Leaks don’t seem to be that common, but it is incredibly important to check for any before making a purchase of an LS 460 or LS 600h. Places where leaks may occur are around the oil filter, the valve cover gaskets, the high pressure fuel pump gaskets, the oil pan gaskets and more. Fixing an upper pan gasket leak will be extremely expensive as it is around a 20 hour job, while the lower is around 3 hours.
If the Lexus you are looking at is leaking oil it is important to get an idea of the severity of the issue. Check the underside of the vehicle and if you notice any large puddles of oil or what looks like a significant drip you should walk away. Unfortunately, it can be hard to determine where a leak is coming from during a short inspection, so you need to be cautious.
Does the LS 460 Have a Timing Chain or Belt?
Unlike the previous generation model, the LS 460 features a timing chain. This means that there is no recommended service interval. However, while it is often claimed that the timing chain should last the lifetime of the engine, the reality is different and eventually it may need to be replaced. The more common cause of timing chain issues is usually down to the chain tensioner and guides, so keep this in mind.
Another important thing to keep in mind is that infrequent oil changes and underfilled oil can lead to heightened wear of the timing components.
If there is an issue with the timing chain, tensioner or guides you may hear a bit of a rattle during idle. While you can still keep on driving the car when it is like this, you should get it checked out as soon possible. If the engine is making a really bad racket and is throwing out codes the car should not be driven and you should probably move onto another LS 460.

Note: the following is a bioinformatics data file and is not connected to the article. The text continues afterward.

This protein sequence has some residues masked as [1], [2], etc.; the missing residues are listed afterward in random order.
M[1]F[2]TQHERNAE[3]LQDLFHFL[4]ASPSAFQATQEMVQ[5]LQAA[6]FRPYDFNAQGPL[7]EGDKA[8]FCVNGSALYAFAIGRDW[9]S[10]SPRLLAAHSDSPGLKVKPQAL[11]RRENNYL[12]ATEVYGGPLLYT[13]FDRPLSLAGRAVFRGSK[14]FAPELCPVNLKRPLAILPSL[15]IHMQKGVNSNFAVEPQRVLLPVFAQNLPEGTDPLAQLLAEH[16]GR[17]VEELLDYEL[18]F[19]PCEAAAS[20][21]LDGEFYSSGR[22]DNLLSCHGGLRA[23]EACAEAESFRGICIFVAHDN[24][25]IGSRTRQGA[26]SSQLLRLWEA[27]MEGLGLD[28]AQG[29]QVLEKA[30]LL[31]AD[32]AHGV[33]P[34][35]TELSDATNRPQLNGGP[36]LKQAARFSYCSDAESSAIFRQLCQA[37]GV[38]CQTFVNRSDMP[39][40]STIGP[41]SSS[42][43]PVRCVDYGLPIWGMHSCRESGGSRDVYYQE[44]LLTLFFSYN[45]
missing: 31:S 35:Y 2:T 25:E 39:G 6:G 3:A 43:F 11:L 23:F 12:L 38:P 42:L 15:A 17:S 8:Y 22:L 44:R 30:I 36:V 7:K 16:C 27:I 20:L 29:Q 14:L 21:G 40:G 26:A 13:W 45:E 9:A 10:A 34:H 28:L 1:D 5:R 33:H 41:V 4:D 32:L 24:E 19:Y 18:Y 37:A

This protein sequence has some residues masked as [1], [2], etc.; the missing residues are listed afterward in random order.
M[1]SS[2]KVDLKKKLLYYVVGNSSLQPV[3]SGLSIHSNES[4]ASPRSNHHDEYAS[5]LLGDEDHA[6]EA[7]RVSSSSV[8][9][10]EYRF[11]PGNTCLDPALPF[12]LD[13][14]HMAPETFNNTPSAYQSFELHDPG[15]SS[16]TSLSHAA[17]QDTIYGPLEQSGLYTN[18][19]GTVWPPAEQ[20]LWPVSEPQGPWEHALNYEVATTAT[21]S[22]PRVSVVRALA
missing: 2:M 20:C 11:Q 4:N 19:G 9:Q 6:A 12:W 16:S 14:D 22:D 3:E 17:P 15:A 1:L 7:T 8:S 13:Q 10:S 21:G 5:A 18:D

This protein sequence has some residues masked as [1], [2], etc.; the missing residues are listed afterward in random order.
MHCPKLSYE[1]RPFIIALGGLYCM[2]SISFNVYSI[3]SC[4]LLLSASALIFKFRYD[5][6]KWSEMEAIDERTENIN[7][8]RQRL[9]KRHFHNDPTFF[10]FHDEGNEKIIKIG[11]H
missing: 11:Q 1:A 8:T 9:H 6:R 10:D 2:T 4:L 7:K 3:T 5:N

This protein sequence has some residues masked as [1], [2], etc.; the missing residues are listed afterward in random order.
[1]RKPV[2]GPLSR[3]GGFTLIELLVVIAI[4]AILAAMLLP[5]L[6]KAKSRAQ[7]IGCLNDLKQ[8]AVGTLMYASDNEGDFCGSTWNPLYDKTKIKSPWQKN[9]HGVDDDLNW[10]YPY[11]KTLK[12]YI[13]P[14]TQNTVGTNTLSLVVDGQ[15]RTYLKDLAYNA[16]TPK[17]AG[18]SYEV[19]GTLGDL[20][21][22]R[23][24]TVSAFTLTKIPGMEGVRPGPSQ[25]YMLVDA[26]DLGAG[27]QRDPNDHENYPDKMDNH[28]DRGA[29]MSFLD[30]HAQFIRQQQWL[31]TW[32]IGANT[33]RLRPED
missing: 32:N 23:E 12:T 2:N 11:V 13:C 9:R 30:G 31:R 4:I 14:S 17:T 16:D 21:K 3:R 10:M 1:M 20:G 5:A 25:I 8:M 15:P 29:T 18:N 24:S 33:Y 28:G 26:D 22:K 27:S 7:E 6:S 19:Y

If there are any issues with the timing components and you still want to purchase the car, make sure you get a hefty discount as replacement parts and labour will be expensive.
These cars aren’t really known for overheating problems, but it is still important to check as much of the cooling system as possible. Failure of the cooling system can lead to total engine loss and a very expensive repair or replacement bill. Below you can see the main components of an LS 460’s cooling system:
- Radiator – removes heat from the water/coolant
- Thermostat – sends water/coolant that is hotter than the target temperature to the radiator to be cooled
- Water Pump – belt that is driven from a pulley. Pushes water/coolant through the engine (should be replaced with the timing belt).
- Overflow or Expansion bottle – removes air from the system and provides a filling point
- Coolant Lines – hoses that allow water/coolant to remain contained as it moves through the engine/cooling system
It is a good idea to check the cooling system both before and after a test drive to make sure there are no leaks and that it is functioning correctly. Make sure you also check the coolant height and the inverter coolant height (only hybrid models) to see if they are at the correct height. You may notice a slight change in the coolant height during a test drive, however, it should only be minor. If the coolant is brown or muddy in colour it indicates poor maintenance.
The Lexus manual states that the coolant should be replaced at 160,000 km (100,000 miles) or at 10 years, and then every 80,000 km (50,000 miles) after that. If you are looking at an older LS 460 or LS 600h make sure that this has been done otherwise it indicates that the vehicle has been poorly maintained. You can read more about which coolant to use in a Lexus LS 460 here.
What are the Signs of Overheating or a Head Gasket Failure?
Be very cautious of any LS 460 that has recently had repair work done due to overheating, especially if it only has a few miles on it. Below we have listed some of the common signs of overheating and/or a blown head gasket.
- Bubbles in the radiator or coolant overflow tank
- Oil that is white and milky
- Fouled spark plugs (if you can get to see them)
- Low cooling system integrity
- Engine oil that smells of coolant
- Sweet exhaust smell